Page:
Ah, the mystique of H. Allen Jerkens.

To see the reporters, young and old alike, follow the Hall of Fame trainer through the back stretch at Churchill Downs these mornings is something to behold. They write down his every sentence, hanging on his every word and nonword, waiting for more and, while Jerkens has become much less reserved with the press in recent years, he will never be classified as talkative.

But Jerkens is "the genius" of American horsemen. So they wait, and hope, and listen. This, after all, is the man, the son of an Austrian cavalry officer, who beat Buckpasser with Handsome Boy who beat Secretariat with Onion, who beat Secretariat again with Prove out and, in lesser achievement, beat Forego when he was a 3-year-old with Step Nicely. He consistently wins races with other trainers' rejects and with obviously less talented runners. He is special. He entourage tells you that.

Only once before in 28 years of training has Jerkens tried the Kentucky Derby, saddling Round Stake in 1975. That was an experiment. Round Stake finishing 11th to Foolish pleasure at odds of 55 to 1. This time he is serious, with Sensitive Prince, the undefeated colt that will be the solid third choice to Alydar and Affirmed here Saturday in the 104th running of the Run for the Roses.

Yesterday morning shortly before sunup, the Great One led Sensitive Prince to the track for his last important Derby workout. "He'll move right along," the trainer had promised the day before. "I'd say he'll go in 24 to 25."

Sensitive Prince cruised through an opening quarter in 25 flat, continued that pace through a half-mile in .50 accelerated slightly to .12 4?5 and .12 for the next two-eighths of a mile, then finished out seven furlongs in 1.27 4?5 and a mile in 1.41 4/5.

The time could not have been what Jerkens ideally wanted. Sensitive Prince had not worked particularly last, [WORD ILLEGIBLE] finished particularly strong. Yet, "He did just what we wanted," the trainer told the assemblage. "He galloped out strong and wasn't blowing when he came back."

Sensitive Prince has won six races, the last five for Jerkens this year. But he has been tested only once for quality, in the Fountain of Youth Stakes at Gulfstream Park on March 22. The athletic-looking bay son of 1969 Kentucky Derby winner Majestic Prince defeated Believe It by a head that day. He was in receipt of eight pounds from the runner-up, however. In the Derby, Believe It is the fourth choice among 10 anticipated starters, all of whom will carry 126 pounds over the mile and a quarter.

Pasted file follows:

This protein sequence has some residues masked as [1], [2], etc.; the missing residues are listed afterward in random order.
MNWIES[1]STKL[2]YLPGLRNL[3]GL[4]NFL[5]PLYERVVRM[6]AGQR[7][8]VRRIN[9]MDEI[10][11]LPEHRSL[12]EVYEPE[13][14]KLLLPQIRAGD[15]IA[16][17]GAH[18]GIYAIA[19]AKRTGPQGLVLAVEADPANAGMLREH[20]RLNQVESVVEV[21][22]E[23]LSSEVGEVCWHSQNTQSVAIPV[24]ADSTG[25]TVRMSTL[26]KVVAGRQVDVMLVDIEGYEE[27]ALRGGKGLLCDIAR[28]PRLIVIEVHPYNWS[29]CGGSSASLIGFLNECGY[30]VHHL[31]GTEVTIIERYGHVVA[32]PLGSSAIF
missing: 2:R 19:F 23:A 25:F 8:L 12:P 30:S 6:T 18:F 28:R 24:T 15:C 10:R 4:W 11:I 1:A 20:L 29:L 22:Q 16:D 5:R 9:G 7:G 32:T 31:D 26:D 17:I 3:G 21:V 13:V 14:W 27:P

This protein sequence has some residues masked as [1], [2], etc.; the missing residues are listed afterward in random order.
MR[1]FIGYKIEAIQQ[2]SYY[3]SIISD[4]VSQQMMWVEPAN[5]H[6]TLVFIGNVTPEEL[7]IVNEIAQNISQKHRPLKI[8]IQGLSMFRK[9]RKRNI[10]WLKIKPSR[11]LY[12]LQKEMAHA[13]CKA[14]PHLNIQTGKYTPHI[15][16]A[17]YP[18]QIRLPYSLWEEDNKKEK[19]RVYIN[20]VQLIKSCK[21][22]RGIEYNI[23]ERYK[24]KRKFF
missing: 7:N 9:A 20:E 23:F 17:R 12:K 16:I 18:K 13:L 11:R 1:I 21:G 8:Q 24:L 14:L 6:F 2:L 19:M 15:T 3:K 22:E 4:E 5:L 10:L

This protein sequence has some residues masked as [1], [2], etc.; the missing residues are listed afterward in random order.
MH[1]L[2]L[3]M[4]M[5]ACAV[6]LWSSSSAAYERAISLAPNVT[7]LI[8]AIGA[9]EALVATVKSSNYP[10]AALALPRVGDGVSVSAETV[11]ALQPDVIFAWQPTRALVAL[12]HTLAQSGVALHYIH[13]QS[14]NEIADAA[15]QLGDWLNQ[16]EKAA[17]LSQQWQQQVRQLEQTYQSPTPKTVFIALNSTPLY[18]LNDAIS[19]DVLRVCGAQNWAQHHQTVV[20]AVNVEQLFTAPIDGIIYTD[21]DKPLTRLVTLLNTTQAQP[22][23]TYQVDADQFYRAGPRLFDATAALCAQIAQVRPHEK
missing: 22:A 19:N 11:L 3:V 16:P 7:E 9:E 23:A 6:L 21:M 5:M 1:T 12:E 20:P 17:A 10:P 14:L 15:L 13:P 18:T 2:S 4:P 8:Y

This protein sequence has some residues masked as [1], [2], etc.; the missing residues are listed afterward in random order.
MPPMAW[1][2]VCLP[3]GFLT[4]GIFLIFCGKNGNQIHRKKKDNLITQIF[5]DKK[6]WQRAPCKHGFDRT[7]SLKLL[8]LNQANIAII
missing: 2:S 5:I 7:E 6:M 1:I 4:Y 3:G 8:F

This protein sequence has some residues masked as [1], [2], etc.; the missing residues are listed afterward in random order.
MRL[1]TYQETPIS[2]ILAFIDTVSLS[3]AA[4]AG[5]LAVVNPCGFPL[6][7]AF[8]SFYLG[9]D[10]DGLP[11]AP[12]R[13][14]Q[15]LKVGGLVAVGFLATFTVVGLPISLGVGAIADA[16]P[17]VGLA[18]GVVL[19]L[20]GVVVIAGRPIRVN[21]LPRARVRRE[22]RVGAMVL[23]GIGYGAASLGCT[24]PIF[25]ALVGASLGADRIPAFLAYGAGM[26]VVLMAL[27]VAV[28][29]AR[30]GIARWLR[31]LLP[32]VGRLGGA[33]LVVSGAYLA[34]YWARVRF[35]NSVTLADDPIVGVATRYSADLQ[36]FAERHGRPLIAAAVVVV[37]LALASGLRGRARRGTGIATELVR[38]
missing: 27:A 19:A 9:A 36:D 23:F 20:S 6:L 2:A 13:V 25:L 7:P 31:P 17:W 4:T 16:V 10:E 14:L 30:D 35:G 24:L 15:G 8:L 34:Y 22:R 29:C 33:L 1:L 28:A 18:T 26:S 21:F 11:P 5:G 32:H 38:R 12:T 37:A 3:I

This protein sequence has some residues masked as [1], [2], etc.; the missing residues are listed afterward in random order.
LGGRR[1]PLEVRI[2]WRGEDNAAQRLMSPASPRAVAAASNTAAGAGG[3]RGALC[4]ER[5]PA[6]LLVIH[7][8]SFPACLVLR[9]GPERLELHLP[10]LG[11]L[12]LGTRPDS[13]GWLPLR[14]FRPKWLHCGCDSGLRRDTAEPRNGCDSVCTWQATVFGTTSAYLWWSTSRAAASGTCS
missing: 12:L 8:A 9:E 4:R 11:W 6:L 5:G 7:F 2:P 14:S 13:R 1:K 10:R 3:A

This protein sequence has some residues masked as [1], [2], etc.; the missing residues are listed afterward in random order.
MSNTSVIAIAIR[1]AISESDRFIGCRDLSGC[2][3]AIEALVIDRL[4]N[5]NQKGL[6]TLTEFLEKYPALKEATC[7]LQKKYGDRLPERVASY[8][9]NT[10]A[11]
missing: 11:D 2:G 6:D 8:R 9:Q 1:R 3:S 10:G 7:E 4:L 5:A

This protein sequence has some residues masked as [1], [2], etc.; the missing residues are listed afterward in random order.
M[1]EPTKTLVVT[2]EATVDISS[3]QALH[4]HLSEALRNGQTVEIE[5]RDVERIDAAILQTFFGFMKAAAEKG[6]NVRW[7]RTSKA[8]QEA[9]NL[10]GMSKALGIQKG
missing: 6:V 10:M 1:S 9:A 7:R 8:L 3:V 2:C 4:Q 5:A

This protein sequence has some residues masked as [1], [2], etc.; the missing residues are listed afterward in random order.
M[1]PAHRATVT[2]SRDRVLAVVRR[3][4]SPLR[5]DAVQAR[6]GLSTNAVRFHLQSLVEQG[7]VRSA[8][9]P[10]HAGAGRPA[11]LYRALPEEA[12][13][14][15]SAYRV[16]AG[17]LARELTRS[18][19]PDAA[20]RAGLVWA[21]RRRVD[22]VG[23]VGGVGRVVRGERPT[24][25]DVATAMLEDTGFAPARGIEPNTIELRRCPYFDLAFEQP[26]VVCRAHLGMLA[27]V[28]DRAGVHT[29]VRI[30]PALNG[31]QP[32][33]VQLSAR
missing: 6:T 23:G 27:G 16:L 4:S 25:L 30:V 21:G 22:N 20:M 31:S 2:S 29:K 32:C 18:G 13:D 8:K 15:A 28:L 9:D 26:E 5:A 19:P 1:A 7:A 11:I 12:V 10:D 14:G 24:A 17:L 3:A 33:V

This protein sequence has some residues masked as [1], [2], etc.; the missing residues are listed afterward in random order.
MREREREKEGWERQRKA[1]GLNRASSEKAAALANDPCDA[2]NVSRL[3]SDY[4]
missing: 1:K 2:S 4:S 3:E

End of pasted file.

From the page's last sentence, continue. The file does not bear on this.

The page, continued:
Jerkens' horse never has been farther than a mile and a sixteenth. His game is on the front end, which is exactly where longshot Raymond Earl figures to be for the first half-mile Saturday. There are those who believe Sensitive Prince is not ready for such a long, demanding trip. There are others who swear that Jerkens could get a Missouri mule up to a snappy 10 furlongs if he had to.

"I'm pretty sure he's going to run good, Jerkens keeps saying, although he appeared to be a trifle less certain after yesterday's work.In fairness, the trainer has had certain unusual problems to contend with in training this horse.

Joe Taub, the owner, recently sold a share of Sensitive Prince to Dennis Milne, an Ohio veterinarian. "Both partners are licensed," says Keene Daingerfield, state steward. "They filled up a partnership application which indicates Mr. Taub is a large stockholder in the colt and Dr. Milne has a small share." The small share reportedly is one-tenth.

Jerkens apparently has had to train Sensitive Prince to meet a certain situation. He acknowledged this week that he would have preferred running the horse in the Wood Memorial in New York, as a final prep for the Derby instead of shipping to Keeneland for an overnight race. But it was important, the trainer indicated, for the colt to continue to be undefeated.

The reason for being so concerned about Sensitive Princes' unbeaten status undoubtedly had to do with his potential selling price. A defeat before the Derby would have lowered that price considerably.But Taub continus as the principal owner and, now the colt may have been deprived of the logical Derby preparation he needed.

Still, there will be plenty of action on Sensitive Prince against Alydar and Affirmed. An undefeated horse always has particular appeal to many betters, especially those who remember Seattle Slew was six for six when he scored here last spring.

There was one important difference, however.Seattle Slew, lightly raced like Sensitive Prince, had been much more thoroughly tested and the Derby competition was considerably weaker. Sensitive Prince's situation is much more comparable to that faced by No Robbery when he arrived here in 1963 to put his undefeated record on the line against Chateaugay, Never Bend and Candy Spots. The crowd made No Robbery the second choice to Candy Spots but he faded to fifth place.

The 1978 field appears to be the strongest to assemble here since 1963. So Sensitive Prince better be as ready as Jerkens can make him.

"You get a little embarrassed, people keep talking (about his reputation) even when you're not doing well," the trainer said, alluding to his recent slump. "People are still saying those things. Some (of those miraculous upsets he masterminded) are just luck or premonitions, and you put a horse in a certain race.

"But one thing I've learned: it never pays to take a shot unless the horse is doing exceptionally well at the time."

Sensitive Prince has responded beautifically to Jerkens' care. All that remains is for the colt to run as well as Jerkens trains. That is asking a lot, but the disciples believe in their man. They will be betting on Jerkens more than on Sensitive Prince. Off his record and his reputation, they have a right.